Wednesday, July 9, 2008

Sirius About Sports: Top 10 Surprise Winners

5. San Antonio Spurs

What more can be said about the Spurs? People can quibble all day over whether or not they are dynasty (they are not) or if the 1999 title deserved an astrisk (it did not) but the Spurs have a tradition of fufilling the old cliche of "just win baby." And win is what they've done alot of, as the Spurs have made the playoffs 28 out of their 32 seasons and have won 55 or more games every season of Tim Duncan's career except 2000 when they won a measly 53. And the team didn't do so badly in David Robinson or George Gervin's respective eras.

The Spurs also buck a trend by being a hyper-successful franchise in a small, one major league sport market. San Antonio may be the seventh largest city in the country but that figure can be deceiving since it's only the 28th largest metropolitan area and 37th largest TV market (wikipedia is the source, but were dealing with raw numbers here). Even if one were to add Austin to it's market ( a colossal stretch at this current time), it is still smaller or no bigger than cities such as Seattle, Phoenix, Tampa/St. Pete, and Baltimore while being significantly dwarfed by LA, New York/NJ, Boston, Toronto, Philadelphia, Miami, Houston, Dallas, Chicago, SF Bay Area, Atlanta and Washington DC. Factor in proximity to other teams (such as Denver's isolation from other cities) and it looks even smaller. And that's with the current numbers because for most of the team's history San Antonio, the metro area has barely been over a million people.

But that's just the beauty. They don't need to be the flashy big market team to succeed. Quietly, they have surpassed franchises such as the Lakers and Yankees to become the best orgaization in sports of the last decade (as in currently, not all-time). And it's not as if the team has no market appeal. Tony Parker (seen above to the left) is the envy of many since he snabbed Hollywood vixen Eva Longoria, which gives the team an unlikely celebrity presence. Add to it the international prescence Manu Ginobili and Tony Parker bring and the Spurs are not the cow town, low exposure uninteresting team people make them out to be.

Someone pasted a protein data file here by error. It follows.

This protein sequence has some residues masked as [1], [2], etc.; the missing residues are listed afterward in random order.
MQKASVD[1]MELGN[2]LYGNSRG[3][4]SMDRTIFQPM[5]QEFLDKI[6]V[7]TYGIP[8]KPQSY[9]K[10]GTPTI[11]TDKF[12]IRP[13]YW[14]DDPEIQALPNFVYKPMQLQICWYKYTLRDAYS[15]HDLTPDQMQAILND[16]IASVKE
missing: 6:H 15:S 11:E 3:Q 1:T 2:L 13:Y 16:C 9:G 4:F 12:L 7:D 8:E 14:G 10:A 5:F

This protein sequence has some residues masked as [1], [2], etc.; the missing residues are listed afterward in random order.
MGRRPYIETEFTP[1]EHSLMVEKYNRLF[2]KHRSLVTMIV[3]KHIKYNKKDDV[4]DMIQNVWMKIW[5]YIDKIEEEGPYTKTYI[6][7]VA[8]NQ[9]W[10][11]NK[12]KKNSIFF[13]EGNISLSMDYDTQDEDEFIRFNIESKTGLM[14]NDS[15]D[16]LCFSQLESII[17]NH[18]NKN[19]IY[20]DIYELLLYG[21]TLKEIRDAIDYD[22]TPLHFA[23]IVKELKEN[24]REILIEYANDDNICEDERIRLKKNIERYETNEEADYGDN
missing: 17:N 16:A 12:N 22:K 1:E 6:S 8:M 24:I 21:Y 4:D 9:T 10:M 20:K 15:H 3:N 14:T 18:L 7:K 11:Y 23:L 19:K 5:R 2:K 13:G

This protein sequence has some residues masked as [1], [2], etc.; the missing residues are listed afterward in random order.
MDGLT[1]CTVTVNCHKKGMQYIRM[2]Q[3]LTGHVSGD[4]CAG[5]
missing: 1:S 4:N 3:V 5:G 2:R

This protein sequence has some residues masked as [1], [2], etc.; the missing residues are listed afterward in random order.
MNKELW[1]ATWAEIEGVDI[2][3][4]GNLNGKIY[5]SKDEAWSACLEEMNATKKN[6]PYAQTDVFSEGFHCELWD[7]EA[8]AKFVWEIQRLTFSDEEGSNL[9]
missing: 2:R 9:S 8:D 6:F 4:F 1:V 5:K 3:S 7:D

But what makes the Spurs go starts and end with Tim Duncan (above, right). Without their career 20.2 PPG and 14 RPG player, the Spurs would be similar to franchises such as Portland, Utah, and Phoenix who all have been ultra competitive but have one title between them. While Duncan is far from being the most dominant player in NBA history, he makes a stable contribution and the team can count on him no matter the situation. It was a real perfect storm of circumstances that allowed the Spurs to draft Duncan, as an injury plagued season in 1996-97 dropped the Spurs to a franchise record worst 20-62. The Boston Celtics had the best chance at winning the lottery, but lost to the Spurs. Duncan has a quiet personality, so he is definitely a better fit for San Antonio than he was for passionate Boston.

Since 2003, he's teamed with Parker and Ginobili (and Robinson in his last hurrah) to win titles in odd years, while being a few breaks away from gaining/sustaining serious momentum toward winning that elusive back to back title. Though they failed to do so again this past year, bad news will be another odd year.

Spurs listed #5. An interesting read for varied sports fans.

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